Now, we get down to the heart of the matter: The Iranians have officially indicated that they are prepared to discuss a range of strategic and economic issues but are not prepared to discuss the nuclear program — which, of course, is the reason for the talks in the first place. On Sept. 14, they hinted that they might consider talking about the nuclear program if progress were made on other issues, but made no guarantees.

Continue reading “Misreading the Iranian Situation”

Posted in Politics

Child rights treaty will expand government, hurt children

Published at Canada Free Press

The Obama administration is renewing efforts to sign a United Nations treaty supposedly aimed at protecting children’s rights. Susan Rice, the U.S. ambassador to the UN announced on Monday that the administration is investigating “when and how it might be possible to join” the Convention on the Rights of the Child (CRC).

While a treaty codifying children’s rights may sound harmless, the true nature of this treaty is devastating to our family structure, Constitution, national sovereignty and security. New rights granted the child would include the right to “thought, conscience and religion.”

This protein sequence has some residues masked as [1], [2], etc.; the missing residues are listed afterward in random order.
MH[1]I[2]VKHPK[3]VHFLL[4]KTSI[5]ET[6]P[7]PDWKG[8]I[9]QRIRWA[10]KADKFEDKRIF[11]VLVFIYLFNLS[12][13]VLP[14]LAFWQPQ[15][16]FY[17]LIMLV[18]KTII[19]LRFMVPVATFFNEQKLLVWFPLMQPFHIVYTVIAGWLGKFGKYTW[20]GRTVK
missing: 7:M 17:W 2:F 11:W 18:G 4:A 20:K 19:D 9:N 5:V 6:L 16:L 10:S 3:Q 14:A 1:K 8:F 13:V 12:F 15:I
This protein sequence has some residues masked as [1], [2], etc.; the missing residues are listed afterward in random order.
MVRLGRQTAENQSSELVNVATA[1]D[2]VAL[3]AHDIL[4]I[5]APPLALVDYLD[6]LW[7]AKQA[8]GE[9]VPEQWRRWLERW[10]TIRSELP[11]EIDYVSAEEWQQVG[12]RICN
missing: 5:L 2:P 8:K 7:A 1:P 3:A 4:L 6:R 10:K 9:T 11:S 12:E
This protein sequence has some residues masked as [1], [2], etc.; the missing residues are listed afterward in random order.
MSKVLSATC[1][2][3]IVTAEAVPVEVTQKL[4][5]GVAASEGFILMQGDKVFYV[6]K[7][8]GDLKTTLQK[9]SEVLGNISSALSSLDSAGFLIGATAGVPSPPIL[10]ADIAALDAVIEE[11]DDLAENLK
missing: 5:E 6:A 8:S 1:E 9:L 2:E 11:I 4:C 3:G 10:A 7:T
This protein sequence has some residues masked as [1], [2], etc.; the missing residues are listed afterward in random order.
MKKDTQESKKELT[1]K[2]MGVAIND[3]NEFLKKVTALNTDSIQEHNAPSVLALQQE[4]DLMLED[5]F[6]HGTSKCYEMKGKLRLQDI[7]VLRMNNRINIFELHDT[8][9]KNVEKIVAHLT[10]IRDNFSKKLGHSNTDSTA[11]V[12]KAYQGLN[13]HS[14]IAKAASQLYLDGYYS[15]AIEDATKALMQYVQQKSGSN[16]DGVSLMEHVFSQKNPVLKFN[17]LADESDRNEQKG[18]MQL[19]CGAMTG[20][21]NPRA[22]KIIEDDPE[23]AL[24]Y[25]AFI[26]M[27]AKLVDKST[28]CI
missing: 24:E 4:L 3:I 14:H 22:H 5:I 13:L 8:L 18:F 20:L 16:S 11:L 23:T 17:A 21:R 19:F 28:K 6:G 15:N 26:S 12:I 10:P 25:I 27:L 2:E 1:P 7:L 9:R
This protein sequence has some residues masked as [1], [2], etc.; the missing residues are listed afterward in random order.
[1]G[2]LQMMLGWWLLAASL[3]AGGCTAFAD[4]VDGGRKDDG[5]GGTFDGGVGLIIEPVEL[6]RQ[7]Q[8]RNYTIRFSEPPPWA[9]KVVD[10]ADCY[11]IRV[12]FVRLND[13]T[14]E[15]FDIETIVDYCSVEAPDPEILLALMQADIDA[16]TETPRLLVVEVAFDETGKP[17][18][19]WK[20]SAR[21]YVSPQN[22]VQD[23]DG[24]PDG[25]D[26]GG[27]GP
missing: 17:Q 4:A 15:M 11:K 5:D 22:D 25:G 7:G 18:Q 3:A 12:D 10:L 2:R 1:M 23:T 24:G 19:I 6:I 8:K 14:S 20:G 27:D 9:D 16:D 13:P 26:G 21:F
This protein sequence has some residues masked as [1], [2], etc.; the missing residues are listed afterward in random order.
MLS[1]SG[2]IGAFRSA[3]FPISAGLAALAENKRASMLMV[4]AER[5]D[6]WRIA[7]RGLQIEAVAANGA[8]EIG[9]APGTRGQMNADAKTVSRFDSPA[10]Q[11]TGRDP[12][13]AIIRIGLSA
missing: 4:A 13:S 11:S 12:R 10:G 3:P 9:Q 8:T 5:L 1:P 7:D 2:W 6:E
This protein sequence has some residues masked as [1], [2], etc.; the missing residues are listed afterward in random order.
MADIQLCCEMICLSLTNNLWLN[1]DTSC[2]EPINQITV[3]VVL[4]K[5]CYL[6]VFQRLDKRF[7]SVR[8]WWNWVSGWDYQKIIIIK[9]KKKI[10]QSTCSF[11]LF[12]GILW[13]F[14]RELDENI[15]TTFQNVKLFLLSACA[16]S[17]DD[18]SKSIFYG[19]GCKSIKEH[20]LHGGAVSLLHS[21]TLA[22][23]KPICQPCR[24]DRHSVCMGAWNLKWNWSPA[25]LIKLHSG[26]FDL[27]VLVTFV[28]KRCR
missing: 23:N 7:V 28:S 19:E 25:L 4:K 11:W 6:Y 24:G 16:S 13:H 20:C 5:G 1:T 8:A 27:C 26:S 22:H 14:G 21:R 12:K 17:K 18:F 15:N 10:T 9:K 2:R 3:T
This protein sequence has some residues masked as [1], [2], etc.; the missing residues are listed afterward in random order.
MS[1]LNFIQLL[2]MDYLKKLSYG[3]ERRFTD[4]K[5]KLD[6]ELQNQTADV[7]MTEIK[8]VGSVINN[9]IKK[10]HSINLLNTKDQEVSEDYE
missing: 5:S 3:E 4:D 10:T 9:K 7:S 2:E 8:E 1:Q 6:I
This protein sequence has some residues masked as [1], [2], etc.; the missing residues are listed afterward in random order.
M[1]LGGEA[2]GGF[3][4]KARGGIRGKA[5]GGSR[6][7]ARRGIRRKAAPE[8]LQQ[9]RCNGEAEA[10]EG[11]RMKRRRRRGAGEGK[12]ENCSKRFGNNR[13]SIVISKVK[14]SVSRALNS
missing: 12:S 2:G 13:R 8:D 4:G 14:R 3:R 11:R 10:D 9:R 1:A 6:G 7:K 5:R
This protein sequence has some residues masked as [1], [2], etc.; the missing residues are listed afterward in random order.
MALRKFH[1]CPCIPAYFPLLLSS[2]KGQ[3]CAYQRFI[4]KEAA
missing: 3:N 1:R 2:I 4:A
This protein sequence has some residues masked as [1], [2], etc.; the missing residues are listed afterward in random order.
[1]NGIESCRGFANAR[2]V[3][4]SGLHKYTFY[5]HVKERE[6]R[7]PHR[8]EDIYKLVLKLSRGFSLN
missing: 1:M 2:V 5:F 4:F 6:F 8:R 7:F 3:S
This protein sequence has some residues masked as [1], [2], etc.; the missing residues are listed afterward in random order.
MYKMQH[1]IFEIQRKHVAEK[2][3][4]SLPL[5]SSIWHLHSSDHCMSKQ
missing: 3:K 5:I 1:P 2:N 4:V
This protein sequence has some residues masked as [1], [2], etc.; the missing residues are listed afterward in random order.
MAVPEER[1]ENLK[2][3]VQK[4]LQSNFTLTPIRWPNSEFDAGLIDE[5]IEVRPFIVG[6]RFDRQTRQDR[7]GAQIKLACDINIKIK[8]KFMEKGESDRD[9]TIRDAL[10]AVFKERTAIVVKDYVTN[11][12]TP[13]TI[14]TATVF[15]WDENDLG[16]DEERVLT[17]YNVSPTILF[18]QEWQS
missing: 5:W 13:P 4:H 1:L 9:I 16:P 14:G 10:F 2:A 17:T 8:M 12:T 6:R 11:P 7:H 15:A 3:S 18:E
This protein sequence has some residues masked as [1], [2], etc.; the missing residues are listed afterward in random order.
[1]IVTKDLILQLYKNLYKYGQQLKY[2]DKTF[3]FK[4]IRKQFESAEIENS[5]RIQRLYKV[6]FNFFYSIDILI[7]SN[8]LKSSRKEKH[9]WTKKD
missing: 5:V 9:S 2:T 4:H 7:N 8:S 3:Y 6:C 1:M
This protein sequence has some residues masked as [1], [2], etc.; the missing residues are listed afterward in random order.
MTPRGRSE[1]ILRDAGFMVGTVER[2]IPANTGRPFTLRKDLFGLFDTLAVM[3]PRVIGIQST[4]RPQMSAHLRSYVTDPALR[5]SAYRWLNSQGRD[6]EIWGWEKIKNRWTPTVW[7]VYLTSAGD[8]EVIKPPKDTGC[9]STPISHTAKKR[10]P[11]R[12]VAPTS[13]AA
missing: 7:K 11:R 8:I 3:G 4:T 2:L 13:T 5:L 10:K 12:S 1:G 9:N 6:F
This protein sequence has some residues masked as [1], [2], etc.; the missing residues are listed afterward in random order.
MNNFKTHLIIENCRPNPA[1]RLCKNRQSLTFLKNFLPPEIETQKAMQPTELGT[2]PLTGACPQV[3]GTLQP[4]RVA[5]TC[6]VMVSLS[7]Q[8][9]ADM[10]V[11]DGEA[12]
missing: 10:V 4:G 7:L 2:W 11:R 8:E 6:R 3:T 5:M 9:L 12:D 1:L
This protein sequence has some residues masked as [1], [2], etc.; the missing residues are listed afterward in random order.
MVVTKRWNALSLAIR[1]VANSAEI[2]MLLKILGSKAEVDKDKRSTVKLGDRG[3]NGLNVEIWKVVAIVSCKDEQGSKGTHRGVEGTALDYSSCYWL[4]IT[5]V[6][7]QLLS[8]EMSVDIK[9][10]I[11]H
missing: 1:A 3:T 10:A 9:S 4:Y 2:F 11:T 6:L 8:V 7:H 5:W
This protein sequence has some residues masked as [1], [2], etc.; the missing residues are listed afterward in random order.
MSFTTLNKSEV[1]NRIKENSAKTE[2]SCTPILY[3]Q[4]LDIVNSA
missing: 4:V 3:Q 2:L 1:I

Do our children not already enjoy these rights? Our nation is already party to the treaty’s two optional protocols: one preventing Child Prostitution and Child Pornography, the other preventing Children in Armed Conflict.

Why either of the two are “optional” is disturbing.

Our country and our children stand to gain nothing from the passage of this treaty. In fact, the CRC would provide a far more damaging environment for children. So why are politicians like Sen. Barbara Boxer (D-Calif.) – who pushed for a 60-day timeline for ratification – so anxious to sign?

In many ways, the CRC is a match made in Heaven for today’s Democrat agenda. Upon ratification, Congress would have the power to enact any legislation in order to comply with the treaty. The result would be what the Home School Legal Defense Association (HSLDA) calls “the most massive shift of power from the states to the federal government in American history.” National children’s health insurance and other social programs would be created in order to comply with the CRC. The U.S. would have to curtail defense spending in order to keep in proportion with these social expenses. To a western European country whose defense our military has subsidized for decades, this would have no major impact. But the effect would be devastating to both our economy and our security.

Excerpt: Read more at CFP